Peggy Suvak’s car rental started routinely enough. When she picked up the car from an Enterprise location in Indianpolis, an associate walked around the vehicle to check for damage and seemed to have “no concerns.”
“We drove the car directly home and put it in the garage,” she says. “There was no possibility of any damage having occurred.”
But when her husband used the car the next day, he noticed damage to the right rear door area.
He got out the paperwork to make sure it had been documented and there were scratches noted in the right quarter panel.
He considered the damage to be more than scratches and did not want to be held responsible for the damage.
He immediately called Enterprise to express his concern and drove to their office before his appointment to show them the damage.
The meeting didn’t go well. It escalated into an argument, with an Enterprise employee allegedly “waving the paperwork in his face” and saying, “You signed this, didn’t you?”
Suvak’s husband later spoke with a manager, who assured him he wasn’t responsible for the damage, and promised to write a revised condition report.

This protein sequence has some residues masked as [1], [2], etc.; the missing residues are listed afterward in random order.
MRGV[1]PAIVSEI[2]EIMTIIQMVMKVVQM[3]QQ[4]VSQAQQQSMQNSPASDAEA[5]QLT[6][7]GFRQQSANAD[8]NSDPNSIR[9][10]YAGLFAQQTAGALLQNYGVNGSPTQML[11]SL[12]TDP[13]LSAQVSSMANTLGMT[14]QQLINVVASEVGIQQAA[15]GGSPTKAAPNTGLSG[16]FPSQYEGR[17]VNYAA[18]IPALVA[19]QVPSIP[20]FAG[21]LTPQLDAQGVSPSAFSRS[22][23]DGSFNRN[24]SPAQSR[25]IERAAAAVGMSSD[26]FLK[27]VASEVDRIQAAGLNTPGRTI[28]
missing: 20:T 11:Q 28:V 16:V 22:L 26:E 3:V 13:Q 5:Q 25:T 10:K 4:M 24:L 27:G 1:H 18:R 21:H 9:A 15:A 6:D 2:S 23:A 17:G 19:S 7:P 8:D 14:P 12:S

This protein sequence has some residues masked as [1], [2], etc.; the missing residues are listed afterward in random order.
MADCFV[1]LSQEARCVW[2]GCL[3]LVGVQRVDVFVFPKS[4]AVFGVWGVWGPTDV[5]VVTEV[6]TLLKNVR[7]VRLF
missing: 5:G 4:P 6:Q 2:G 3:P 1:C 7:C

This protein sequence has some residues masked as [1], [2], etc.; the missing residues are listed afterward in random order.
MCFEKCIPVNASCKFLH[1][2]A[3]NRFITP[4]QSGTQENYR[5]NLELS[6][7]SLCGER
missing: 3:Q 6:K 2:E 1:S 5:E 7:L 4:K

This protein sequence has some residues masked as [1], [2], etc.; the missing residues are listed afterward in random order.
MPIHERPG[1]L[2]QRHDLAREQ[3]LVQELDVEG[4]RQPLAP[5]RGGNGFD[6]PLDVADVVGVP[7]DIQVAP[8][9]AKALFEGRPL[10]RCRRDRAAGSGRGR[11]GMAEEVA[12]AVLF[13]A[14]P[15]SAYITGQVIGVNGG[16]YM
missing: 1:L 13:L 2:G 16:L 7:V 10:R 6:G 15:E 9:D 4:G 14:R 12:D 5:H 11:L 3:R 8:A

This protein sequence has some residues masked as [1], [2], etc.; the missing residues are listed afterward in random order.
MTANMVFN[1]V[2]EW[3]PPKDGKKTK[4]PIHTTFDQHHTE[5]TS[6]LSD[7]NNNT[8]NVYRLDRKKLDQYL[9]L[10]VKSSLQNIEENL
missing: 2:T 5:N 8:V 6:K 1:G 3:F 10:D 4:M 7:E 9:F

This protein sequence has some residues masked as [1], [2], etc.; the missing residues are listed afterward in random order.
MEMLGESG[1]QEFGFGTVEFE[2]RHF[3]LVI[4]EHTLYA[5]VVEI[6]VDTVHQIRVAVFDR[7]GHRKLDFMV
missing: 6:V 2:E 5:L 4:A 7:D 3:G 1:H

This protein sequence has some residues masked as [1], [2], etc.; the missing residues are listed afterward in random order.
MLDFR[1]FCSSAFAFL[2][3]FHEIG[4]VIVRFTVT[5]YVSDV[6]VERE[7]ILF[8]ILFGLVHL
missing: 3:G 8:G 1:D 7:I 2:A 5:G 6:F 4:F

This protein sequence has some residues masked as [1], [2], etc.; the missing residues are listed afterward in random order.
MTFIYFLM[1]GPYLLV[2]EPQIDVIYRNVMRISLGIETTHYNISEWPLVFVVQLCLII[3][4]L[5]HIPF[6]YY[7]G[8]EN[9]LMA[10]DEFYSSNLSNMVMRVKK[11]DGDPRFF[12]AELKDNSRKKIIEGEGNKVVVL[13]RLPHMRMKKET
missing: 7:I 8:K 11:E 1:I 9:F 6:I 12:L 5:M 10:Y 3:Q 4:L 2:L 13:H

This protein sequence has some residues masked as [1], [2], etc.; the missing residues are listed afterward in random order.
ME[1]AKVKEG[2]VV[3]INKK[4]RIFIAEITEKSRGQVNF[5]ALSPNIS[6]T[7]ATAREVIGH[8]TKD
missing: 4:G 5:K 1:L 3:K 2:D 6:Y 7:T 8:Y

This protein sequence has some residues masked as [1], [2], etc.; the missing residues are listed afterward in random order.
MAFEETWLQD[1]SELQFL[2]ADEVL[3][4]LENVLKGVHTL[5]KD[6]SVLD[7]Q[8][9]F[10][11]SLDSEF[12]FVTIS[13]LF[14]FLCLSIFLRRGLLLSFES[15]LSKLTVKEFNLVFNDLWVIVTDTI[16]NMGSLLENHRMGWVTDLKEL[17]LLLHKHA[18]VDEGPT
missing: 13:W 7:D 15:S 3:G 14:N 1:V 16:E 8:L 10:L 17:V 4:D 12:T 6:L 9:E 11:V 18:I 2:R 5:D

Unfortunately, he neglected to say what would be in the new report.
Suvak explains what happened next.
We received a letter from the damage recovery unit acknowledging notification of damage and asking for our insurance information, etc. I am now well versed on what we should have done, but is there any recourse on this dismal situation?
They are dunning me or my insurance company for $1,319, including loss of use.
I asked Enterprise about this situation. Here’s the response I received.
We checked previous records, and there are no indications of any vehicle damage prior to this transaction.
In addition, this customer’s insurance adjuster says that the customer’s story is slightly different – that is, the customer told the adjuster that he/she noticed the damage upfront and specifically pointed it out to the Enterprise employee.
The customer also is claiming that our employee said the damage wasn’t worth noting. However, as you can see from the attached photo, the damage is significant. (See photo, above.)
Obviously, such a scenario is not consistent with the “we had no concerns” statement in the email below, so we are confused. Could the customer please clarify?
We also are confused by the customer’s reference to a “revised condition report.” Is the customer able to provide more details? We are unfamiliar with such a document.
I asked Suvak about the Enterprise response. She asked what evidence Enterprise had that its car wasn’t damaged? How about some time-stamped photos?
Also, by “damage upfront” she and her insurance adjuster meant the morning after the delivery — not at the time the car was picked up.
The Enterprise employee did not tell us the damage wasn’t worth noting because we never mentioned it in the first place. We were not aware of it until the following morning.